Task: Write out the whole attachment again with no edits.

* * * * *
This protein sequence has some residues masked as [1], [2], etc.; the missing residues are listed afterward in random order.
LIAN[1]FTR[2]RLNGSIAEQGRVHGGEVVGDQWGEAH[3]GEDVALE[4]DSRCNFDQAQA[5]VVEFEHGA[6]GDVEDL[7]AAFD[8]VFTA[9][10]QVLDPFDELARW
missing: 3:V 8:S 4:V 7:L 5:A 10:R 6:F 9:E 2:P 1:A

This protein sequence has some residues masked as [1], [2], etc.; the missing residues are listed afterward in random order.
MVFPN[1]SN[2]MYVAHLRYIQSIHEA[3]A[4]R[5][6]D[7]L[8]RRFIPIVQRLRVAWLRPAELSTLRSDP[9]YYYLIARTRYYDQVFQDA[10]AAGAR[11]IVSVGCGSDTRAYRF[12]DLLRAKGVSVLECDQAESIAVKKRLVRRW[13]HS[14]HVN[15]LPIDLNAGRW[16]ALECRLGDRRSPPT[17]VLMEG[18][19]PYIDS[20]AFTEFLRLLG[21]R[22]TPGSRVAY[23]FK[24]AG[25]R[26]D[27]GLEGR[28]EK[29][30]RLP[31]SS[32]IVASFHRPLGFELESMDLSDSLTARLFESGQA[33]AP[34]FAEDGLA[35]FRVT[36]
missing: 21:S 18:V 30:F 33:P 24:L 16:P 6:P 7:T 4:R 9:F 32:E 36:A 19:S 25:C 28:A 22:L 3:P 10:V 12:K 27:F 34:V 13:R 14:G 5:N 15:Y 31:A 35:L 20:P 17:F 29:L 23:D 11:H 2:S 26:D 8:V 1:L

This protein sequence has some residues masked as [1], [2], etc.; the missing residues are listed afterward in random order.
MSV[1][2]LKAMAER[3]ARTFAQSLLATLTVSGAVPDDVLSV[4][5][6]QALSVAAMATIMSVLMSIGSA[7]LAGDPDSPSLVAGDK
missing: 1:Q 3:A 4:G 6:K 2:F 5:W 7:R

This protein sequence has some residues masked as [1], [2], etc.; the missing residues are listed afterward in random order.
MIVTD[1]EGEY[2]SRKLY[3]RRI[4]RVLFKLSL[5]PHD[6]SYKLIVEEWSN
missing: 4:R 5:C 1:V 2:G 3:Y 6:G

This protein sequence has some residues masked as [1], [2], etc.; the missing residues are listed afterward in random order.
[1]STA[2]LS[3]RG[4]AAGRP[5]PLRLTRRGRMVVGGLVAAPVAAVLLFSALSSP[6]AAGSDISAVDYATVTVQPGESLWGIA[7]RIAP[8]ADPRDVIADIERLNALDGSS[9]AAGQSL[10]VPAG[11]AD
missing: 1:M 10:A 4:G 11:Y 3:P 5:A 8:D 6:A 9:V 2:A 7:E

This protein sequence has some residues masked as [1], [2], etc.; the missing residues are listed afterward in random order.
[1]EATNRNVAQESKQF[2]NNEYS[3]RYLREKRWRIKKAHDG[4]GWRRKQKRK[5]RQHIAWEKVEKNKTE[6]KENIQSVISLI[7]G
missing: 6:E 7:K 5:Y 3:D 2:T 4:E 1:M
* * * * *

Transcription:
This protein sequence has some residues masked as [1], [2], etc.; the missing residues are listed afterward in random order.
LIAN[1]FTR[2]RLNGSIAEQGRVHGGEVVGDQWGEAH[3]GEDVALE[4]DSRCNFDQAQA[5]VVEFEHGA[6]GDVEDL[7]AAFD[8]VFTA[9][10]QVLDPFDELARW
missing: 3:V 8:S 4:V 7:L 5:A 10:R 6:F 9:E 2:P 1:A

This protein sequence has some residues masked as [1], [2], etc.; the missing residues are listed afterward in random order.
MVFPN[1]SN[2]MYVAHLRYIQSIHEA[3]A[4]R[5][6]D[7]L[8]RRFIPIVQRLRVAWLRPAELSTLRSDP[9]YYYLIARTRYYDQVFQDA[10]AAGAR[11]IVSVGCGSDTRAYRF[12]DLLRAKGVSVLECDQAESIAVKKRLVRRW[13]HS[14]HVN[15]LPIDLNAGRW[16]ALECRLGDRRSPPT[17]VLMEG[18][19]PYIDS[20]AFTEFLRLLG[21]R[22]TPGSRVAY[23]FK[24]AG[25]R[26]D[27]GLEGR[28]EK[29][30]RLP[31]SS[32]IVASFHRPLGFELESMDLSDSLTARLFESGQA[33]AP[34]FAEDGLA[35]FRVT[36]
missing: 21:S 18:V 30:F 33:P 24:L 16:P 6:P 7:T 4:R 9:F 32:E 36:A 19:S 25:C 28:A 22:L 3:P 10:V 12:K 27:F 34:V 13:R 14:G 5:N 15:Y 31:A 35:L 20:P 17:F 29:L 23:D 11:H 2:S 26:D 8:V 1:L

This protein sequence has some residues masked as [1], [2], etc.; the missing residues are listed afterward in random order.
MSV[1][2]LKAMAER[3]ARTFAQSLLATLTVSGAVPDDVLSV[4][5][6]QALSVAAMATIMSVLMSIGSA[7]LAGDPDSPSLVAGDK
missing: 1:Q 3:A 4:G 6:K 2:F 5:W 7:R

This protein sequence has some residues masked as [1], [2], etc.; the missing residues are listed afterward in random order.
MIVTD[1]EGEY[2]SRKLY[3]RRI[4]RVLFKLSL[5]PHD[6]SYKLIVEEWSN
missing: 4:R 5:C 1:V 2:G 3:Y 6:G

This protein sequence has some residues masked as [1], [2], etc.; the missing residues are listed afterward in random order.
[1]STA[2]LS[3]RG[4]AAGRP[5]PLRLTRRGRMVVGGLVAAPVAAVLLFSALSSP[6]AAGSDISAVDYATVTVQPGESLWGIA[7]RIAP[8]ADPRDVIADIERLNALDGSS[9]AAGQSL[10]VPAG[11]AD
missing: 1:M 10:A 4:G 11:Y 3:P 5:A 8:D 6:A 9:V 2:A 7:E

This protein sequence has some residues masked as [1], [2], etc.; the missing residues are listed afterward in random order.
[1]EATNRNVAQESKQF[2]NNEYS[3]RYLREKRWRIKKAHDG[4]GWRRKQKRK[5]RQHIAWEKVEKNKTE[6]KENIQSVISLI[7]G
missing: 6:E 7:K 5:Y 3:D 2:T 4:E 1:M